What has five acres, hundreds of classic cars and is for sale? This property in the Shuswap

Mike Hall's property with a few of his cars.
Image Credit: SUBMITTED/Mike Hall

TAPPEN, B.C. - What’s your field of dreams? Does it include tires, grease and headlights?

Mike Hall is looking for someone who answers with an emphatic "Yes." He's selling a property in Tappen, just north of Salmon Arm in the Shuswap, and while it’s five acres with auto workshop space and gear, it’s really the more than 300 cars that grab people’s attention.

“I started collecting cars when I was 20, I’m now 60,” he says. “I just turned 60 and there’s no guarantees in life.”

Hall, who runs a rock stabilization business, says that besides his work and his family, the cars on the lot are the biggest part of his life. However, before he’s unable to, he’s selling it all. It — the land, cars and equipment — is listed for $1.45 million, but he estimates a higher value if all the cars values are added up properly.

The list of cars captures many of the classics from the 1930s to 1970s. While he name drops makes and models from all the major American companies, more than half are muscle cars, with Chevelles, Novas, Challengers and more. There are also classic trucks, coupes from the 1930s and 1940s and a couple oddities, like a 1966 GMC Handyman or a 1972 Opel GT.

“Every one of them I bought,” he says. "And I don’t wreck the cars."

Some of the cars on the property Mike Hall is selling.
Some of the cars on the property Mike Hall is selling.
Image Credit: SUBMITTED/Mike Hall

By his last count there were 300, but that was four or five years ago. Now he's only sure there's less than 400.

The intention was to restore them and sell them, which he’s starting to do with his body man Greg, but he wants to move on while he can. Last year they sold a 1973 Dodge Challenger. As baby boomers retire he says fewer people are interested in restoring classic cars themselves, and instead want to buy their childhood dream car fully restored. For Hall the best moment is seeing the finished car, knowing what it looked like when he got it and what went into it.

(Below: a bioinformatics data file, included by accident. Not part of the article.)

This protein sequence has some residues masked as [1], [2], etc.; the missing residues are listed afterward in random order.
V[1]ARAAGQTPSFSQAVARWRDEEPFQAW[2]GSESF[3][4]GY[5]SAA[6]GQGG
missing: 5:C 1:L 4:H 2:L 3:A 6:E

He hopes someone else has the same passion.

“I’m hoping for someone who respects them,” he says. “I’m looking for someone that can see the potential.”

Not all the cars on the lot are up for sale. He’s got a handful selected to keep with him including a pair of 1961 Sunbeams. While the rest are for sale, he’s not excited for them to leave his life.

“I’ve been accumulating all this stuff for 40 years,” he says. “It’s going to leave a pretty big hole.”

That’s why he’s not in a big rush. The lot has been on the market for a few months, but until a recent article on the motoring website Driving.ca appeared he says there hadn’t been much interest. However, in the last week he’s fielded inquires from across North America and as far as Australia.

He’s in no rush though.

“If no one buys it than I’ll keep on living the dream; keep restoring cars in the mean time.”

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